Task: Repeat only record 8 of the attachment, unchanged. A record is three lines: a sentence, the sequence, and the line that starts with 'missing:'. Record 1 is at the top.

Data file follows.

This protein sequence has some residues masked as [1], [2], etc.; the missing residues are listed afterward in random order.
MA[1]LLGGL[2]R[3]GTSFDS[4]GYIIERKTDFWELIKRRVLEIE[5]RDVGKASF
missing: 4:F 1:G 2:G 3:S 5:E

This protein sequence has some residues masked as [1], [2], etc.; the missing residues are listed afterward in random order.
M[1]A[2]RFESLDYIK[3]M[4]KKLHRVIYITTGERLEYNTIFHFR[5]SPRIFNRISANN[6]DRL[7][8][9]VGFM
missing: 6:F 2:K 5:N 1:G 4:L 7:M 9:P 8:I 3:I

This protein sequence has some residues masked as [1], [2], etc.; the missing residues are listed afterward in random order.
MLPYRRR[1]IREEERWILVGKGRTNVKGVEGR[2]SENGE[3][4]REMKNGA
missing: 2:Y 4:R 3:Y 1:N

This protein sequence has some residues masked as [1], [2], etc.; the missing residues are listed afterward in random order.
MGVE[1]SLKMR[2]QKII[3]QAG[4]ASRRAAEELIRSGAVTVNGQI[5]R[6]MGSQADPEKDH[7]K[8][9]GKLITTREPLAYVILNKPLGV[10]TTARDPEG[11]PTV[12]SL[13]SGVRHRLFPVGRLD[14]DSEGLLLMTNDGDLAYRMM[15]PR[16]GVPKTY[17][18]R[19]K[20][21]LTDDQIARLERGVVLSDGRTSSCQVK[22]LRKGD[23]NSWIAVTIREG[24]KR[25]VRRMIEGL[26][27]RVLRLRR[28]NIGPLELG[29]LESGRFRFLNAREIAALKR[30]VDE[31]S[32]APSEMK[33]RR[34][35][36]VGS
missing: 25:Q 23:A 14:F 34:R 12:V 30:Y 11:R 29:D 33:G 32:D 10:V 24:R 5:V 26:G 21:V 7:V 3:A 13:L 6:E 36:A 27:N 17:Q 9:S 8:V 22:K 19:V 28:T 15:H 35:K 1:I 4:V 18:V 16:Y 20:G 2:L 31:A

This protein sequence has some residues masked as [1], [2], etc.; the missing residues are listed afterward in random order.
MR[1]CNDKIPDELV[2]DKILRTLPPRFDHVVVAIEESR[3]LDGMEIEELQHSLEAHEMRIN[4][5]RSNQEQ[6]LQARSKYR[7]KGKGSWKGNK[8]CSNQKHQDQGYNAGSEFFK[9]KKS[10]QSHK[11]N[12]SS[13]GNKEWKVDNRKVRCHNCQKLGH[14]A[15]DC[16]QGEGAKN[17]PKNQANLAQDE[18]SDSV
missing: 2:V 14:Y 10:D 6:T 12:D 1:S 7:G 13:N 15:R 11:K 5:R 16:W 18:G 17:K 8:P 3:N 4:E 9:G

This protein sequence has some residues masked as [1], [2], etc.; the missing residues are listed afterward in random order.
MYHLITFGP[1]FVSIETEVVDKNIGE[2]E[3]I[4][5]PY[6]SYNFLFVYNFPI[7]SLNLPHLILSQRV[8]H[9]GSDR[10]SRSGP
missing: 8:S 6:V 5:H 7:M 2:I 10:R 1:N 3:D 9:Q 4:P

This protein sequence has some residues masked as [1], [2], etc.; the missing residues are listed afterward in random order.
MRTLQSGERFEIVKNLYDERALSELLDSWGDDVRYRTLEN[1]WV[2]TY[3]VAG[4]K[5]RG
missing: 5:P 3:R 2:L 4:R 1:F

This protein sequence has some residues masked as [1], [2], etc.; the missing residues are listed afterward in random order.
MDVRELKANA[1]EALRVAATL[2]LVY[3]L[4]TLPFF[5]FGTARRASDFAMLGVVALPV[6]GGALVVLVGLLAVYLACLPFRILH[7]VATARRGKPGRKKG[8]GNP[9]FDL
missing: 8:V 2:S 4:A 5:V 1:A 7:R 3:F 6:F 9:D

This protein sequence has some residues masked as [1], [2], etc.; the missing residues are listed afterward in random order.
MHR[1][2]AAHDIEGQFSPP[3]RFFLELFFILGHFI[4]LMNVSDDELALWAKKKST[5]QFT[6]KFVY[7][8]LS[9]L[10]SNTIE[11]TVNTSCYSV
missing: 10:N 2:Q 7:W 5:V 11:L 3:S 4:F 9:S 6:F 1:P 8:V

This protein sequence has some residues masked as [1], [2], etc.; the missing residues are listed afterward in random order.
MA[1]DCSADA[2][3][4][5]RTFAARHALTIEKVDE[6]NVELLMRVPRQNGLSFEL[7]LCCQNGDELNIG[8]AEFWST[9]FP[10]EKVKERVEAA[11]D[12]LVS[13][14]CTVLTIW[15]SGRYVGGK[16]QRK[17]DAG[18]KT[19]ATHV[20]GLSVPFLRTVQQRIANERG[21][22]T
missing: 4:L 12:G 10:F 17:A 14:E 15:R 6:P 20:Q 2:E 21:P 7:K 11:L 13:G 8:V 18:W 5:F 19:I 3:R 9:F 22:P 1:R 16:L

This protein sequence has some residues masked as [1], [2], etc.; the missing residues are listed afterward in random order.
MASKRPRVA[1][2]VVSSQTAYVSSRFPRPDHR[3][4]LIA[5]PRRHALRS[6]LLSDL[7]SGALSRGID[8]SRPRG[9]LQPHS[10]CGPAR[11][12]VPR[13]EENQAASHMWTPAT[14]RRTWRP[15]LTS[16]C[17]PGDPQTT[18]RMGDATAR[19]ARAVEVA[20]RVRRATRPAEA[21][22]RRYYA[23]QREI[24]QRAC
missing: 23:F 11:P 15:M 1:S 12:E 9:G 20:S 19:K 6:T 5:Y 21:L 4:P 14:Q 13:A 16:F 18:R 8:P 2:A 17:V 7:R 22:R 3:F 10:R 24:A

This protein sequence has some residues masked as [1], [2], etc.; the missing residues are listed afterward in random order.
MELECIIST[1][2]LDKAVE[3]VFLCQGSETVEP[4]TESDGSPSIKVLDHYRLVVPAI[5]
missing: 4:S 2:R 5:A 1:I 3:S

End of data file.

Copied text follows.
This protein sequence has some residues masked as [1], [2], etc.; the missing residues are listed afterward in random order.
MDVRELKANA[1]EALRVAATL[2]LVY[3]L[4]TLPFF[5]FGTARRASDFAMLGVVALPV[6]GGALVVLVGLLAVYLACLPFRILH[7]VATARRGKPGRKKG[8]GNP[9]FDL
missing: 8:V 2:S 4:A 5:V 1:A 7:R 3:F 6:F 9:D